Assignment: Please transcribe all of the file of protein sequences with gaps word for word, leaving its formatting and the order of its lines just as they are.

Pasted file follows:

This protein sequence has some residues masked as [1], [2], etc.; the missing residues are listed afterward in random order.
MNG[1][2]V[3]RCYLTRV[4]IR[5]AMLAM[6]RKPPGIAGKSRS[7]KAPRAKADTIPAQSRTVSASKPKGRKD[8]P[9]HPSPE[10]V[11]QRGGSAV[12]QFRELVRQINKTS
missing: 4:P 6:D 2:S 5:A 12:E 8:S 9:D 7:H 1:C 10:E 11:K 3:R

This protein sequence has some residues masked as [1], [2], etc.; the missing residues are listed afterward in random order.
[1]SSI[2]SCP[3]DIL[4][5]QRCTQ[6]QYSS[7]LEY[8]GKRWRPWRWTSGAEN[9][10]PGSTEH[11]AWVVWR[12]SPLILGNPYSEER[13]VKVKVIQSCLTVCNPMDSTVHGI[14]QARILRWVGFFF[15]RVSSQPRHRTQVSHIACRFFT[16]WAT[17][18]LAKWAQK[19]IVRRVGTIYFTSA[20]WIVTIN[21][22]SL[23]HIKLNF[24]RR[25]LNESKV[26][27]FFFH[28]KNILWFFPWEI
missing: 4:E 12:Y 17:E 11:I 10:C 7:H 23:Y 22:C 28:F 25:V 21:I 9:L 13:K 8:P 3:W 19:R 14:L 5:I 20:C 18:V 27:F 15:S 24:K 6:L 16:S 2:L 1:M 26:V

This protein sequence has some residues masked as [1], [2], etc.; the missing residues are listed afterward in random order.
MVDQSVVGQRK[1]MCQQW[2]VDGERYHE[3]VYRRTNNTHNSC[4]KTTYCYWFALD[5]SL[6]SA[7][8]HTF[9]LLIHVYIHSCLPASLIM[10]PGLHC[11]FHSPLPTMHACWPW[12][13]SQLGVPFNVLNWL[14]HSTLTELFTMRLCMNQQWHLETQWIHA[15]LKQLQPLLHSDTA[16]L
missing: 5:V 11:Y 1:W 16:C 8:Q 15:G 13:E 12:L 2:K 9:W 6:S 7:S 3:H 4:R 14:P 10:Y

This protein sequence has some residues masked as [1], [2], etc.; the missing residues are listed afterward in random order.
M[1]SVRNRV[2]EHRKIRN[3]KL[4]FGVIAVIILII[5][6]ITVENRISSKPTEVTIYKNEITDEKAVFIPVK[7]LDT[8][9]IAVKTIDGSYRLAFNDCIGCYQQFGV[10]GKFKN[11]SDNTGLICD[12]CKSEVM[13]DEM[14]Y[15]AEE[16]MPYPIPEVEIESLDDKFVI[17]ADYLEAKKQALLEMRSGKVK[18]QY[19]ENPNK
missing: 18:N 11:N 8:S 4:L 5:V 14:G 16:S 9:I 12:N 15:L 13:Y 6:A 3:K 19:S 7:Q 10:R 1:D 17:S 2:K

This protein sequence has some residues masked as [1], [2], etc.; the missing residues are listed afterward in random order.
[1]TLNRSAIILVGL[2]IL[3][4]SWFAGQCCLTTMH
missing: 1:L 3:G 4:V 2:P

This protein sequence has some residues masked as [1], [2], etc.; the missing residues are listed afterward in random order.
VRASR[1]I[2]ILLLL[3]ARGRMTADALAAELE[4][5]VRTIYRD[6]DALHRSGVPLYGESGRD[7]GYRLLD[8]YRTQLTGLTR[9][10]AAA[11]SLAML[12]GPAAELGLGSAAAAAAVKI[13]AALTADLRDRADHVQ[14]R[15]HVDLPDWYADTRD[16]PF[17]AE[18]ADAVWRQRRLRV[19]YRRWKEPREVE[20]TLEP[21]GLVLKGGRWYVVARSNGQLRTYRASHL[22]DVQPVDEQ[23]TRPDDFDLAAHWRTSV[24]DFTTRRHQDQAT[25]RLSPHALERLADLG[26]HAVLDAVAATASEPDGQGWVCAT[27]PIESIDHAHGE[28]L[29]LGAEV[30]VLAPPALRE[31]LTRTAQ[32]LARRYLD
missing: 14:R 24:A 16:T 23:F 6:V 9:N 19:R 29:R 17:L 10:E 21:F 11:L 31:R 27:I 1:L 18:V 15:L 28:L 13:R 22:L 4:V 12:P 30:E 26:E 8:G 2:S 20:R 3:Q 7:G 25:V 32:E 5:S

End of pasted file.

This protein sequence has some residues masked as [1], [2], etc.; the missing residues are listed afterward in random order.
MNG[1][2]V[3]RCYLTRV[4]IR[5]AMLAM[6]RKPPGIAGKSRS[7]KAPRAKADTIPAQSRTVSASKPKGRKD[8]P[9]HPSPE[10]V[11]QRGGSAV[12]QFRELVRQINKTS
missing: 4:P 6:D 2:S 5:A 12:E 8:S 9:D 7:H 1:C 10:E 11:K 3:R

This protein sequence has some residues masked as [1], [2], etc.; the missing residues are listed afterward in random order.
[1]SSI[2]SCP[3]DIL[4][5]QRCTQ[6]QYSS[7]LEY[8]GKRWRPWRWTSGAEN[9][10]PGSTEH[11]AWVVWR[12]SPLILGNPYSEER[13]VKVKVIQSCLTVCNPMDSTVHGI[14]QARILRWVGFFF[15]RVSSQPRHRTQVSHIACRFFT[16]WAT[17][18]LAKWAQK[19]IVRRVGTIYFTSA[20]WIVTIN[21][22]SL[23]HIKLNF[24]RR[25]LNESKV[26][27]FFFH[28]KNILWFFPWEI
missing: 4:E 12:Y 17:E 11:I 10:C 7:H 23:Y 22:C 28:F 25:V 21:I 9:L 13:K 8:P 3:W 19:R 14:L 5:I 20:C 18:V 27:F 15:S 24:K 6:L 16:S 2:L 1:M 26:V

This protein sequence has some residues masked as [1], [2], etc.; the missing residues are listed afterward in random order.
MVDQSVVGQRK[1]MCQQW[2]VDGERYHE[3]VYRRTNNTHNSC[4]KTTYCYWFALD[5]SL[6]SA[7][8]HTF[9]LLIHVYIHSCLPASLIM[10]PGLHC[11]FHSPLPTMHACWPW[12][13]SQLGVPFNVLNWL[14]HSTLTELFTMRLCMNQQWHLETQWIHA[15]LKQLQPLLHSDTA[16]L
missing: 5:V 11:Y 1:W 16:C 8:Q 15:G 13:E 12:L 2:K 9:W 6:S 7:S 3:H 4:R 14:P 10:Y

This protein sequence has some residues masked as [1], [2], etc.; the missing residues are listed afterward in random order.
M[1]SVRNRV[2]EHRKIRN[3]KL[4]FGVIAVIILII[5][6]ITVENRISSKPTEVTIYKNEITDEKAVFIPVK[7]LDT[8][9]IAVKTIDGSYRLAFNDCIGCYQQFGV[10]GKFKN[11]SDNTGLICD[12]CKSEVM[13]DEM[14]Y[15]AEE[16]MPYPIPEVEIESLDDKFVI[17]ADYLEAKKQALLEMRSGKVK[18]QY[19]ENPNK
missing: 18:N 11:N 8:S 4:L 5:V 14:G 16:S 9:I 12:N 15:L 13:Y 6:A 3:K 19:S 7:Q 10:R 1:D 17:S 2:K

This protein sequence has some residues masked as [1], [2], etc.; the missing residues are listed afterward in random order.
[1]TLNRSAIILVGL[2]IL[3][4]SWFAGQCCLTTMH
missing: 1:L 3:G 4:V 2:P

This protein sequence has some residues masked as [1], [2], etc.; the missing residues are listed afterward in random order.
VRASR[1]I[2]ILLLL[3]ARGRMTADALAAELE[4][5]VRTIYRD[6]DALHRSGVPLYGESGRD[7]GYRLLD[8]YRTQLTGLTR[9][10]AAA[11]SLAML[12]GPAAELGLGSAAAAAAVKI[13]AALTADLRDRADHVQ[14]R[15]HVDLPDWYADTRD[16]PF[17]AE[18]ADAVWRQRRLRV[19]YRRWKEPREVE[20]TLEP[21]GLVLKGGRWYVVARSNGQLRTYRASHL[22]DVQPVDEQ[23]TRPDDFDLAAHWRTSV[24]DFTTRRHQDQAT[25]RLSPHALERLADLG[26]HAVLDAVAATASEPDGQGWVCAT[27]PIESIDHAHGE[28]L[29]LGAEV[30]VLAPPALRE[31]LTRTAQ[32]LARRYLD
missing: 14:R 24:A 16:T 23:F 6:V 9:N 19:R 29:R 17:L 10:E 21:F 11:L 31:R 27:I 1:L 18:V 15:L 28:L 13:R 22:L 4:V 12:P 30:E 26:E 8:G 2:S 20:R 3:Q 7:G 25:V 32:E 5:S